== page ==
The Yankees jettisoned Damon in favor of Curtis Granderson before the 2010 season. That breakup mirrored his exit from Boston when it came to angst. The Tigers eventually signed Damon, but would place him on waivers during the season. He was claimed by the Red Sox on Aug 23. The decision to return to Boston was Damon's to make. "I have to think about if once again I'll be probably one of the nicest guys in baseball, but also the most hated guy in baseball. That's what it boils down to," he said at the time. Eventually, his answer was no.
In an attempt to recreate the Red Sox 2004 World Series championship, the Tampa Bay Rays signed Damon and Manny Ramirez before the 2011 season. The move was only half-idiotic, as Manny found himself suspended after five games under the Major League PED policy and eventually "retried."
Damon, who didn't play at Fenway in 2010, returned early last season with Tampa Bay. Even before he showed up, he was prepared for the worst.
“I guess whenever you put on the Yankees uniform they get upset about it. I get booed. They absolutely despise me. I just have to say, ‘You’re welcome for ’04. You’re welcome for making it fun again over there.’’’
He led off that game with a home run off Dice-K. A mixed reaction of cheers and boos when he came up had evolved into all boos as he rounded the bases. The Rays won 16-5 as the Red Sox joined them in last place at 2-8.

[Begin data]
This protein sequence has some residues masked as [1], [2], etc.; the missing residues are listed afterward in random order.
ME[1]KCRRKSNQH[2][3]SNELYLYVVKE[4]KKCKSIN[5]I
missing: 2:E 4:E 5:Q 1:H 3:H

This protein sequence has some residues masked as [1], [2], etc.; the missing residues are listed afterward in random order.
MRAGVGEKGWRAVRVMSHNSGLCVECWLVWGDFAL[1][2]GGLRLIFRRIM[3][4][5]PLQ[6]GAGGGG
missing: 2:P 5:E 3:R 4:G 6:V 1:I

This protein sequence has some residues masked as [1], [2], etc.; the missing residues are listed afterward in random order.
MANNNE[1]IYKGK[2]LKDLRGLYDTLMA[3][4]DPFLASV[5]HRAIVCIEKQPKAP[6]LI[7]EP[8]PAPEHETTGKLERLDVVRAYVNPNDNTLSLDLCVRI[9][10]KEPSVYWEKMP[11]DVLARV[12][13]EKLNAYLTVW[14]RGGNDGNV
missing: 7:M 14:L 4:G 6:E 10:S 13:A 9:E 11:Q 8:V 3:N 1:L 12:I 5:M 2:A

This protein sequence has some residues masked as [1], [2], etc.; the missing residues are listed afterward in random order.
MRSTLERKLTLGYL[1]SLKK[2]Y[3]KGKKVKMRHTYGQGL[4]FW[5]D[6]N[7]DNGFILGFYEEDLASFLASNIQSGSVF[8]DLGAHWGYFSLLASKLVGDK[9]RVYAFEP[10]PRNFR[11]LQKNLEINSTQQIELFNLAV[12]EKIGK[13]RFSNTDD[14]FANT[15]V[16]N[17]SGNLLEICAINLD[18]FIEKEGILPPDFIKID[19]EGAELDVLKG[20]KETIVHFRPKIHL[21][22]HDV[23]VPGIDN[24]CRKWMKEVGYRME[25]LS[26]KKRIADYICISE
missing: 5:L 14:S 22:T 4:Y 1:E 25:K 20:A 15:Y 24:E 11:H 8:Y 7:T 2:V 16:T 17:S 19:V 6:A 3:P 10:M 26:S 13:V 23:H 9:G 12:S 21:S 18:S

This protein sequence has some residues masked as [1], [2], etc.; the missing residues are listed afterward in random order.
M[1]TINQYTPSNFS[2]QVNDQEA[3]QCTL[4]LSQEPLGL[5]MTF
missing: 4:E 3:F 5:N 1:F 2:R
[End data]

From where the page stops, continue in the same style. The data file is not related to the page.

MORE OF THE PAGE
"Yeah it was great coming back in here on a different team other than the Yankees. A little more mixed (ovation) tonight. I was very happy hearing some of the cheers."
Damon cracked 16 HR and hit .261 with 73 RBIs for the Rays in 150 games for the Rays. He continued to haunt the Red Sox as Boston sank into the 7-20 September abyss.
He suffered a delirious loss of perspective in the euphoria of Tampa Bay's 8-7 12-inning victory over Scranton Wilkes-Barre on the final night of 2011 season. Then again, we were all a little crazed that night.
"You know what, I didn't think anything would top the (2004) World Series in Boston, but this does, regardless of whatever happens during the playoffs," Damon said.
That brings us to 2012. Damon remains bitter toward the Rays, who ditched him the offseason in favor of Luke "I hate Fenway Park" Scott. More heartache for poor little Johnny. How much pain can one man take?
Now, he's back in Boston with Cleveland. Damon's lucky Josh Beckett is pitching for the Red Sox. No one will have more "f-bombs" hurled in his direction at Fenway tonight. If Beckett can't take the heat off Damon, no one can. Or perhaps playing in the A.L. Central will give the "sellout" crowd of 26,000 or so enough space to give Damon some respectful applause before his first at-bat before he's treated with the same apathy reserved for the rest of the non-Lowe-ly Indians.
But in any case, it has to be a two-way street.
As always, let us know what you think. Post your thoughts here, on our Obnoxious Boston Fan Facebook page or e-mail them to me at firstname.lastname@example.org. And don't forget to follow us on Twitter @realOBF. Thanks for reading. Pass the clicker.
The author is solely responsible for the content.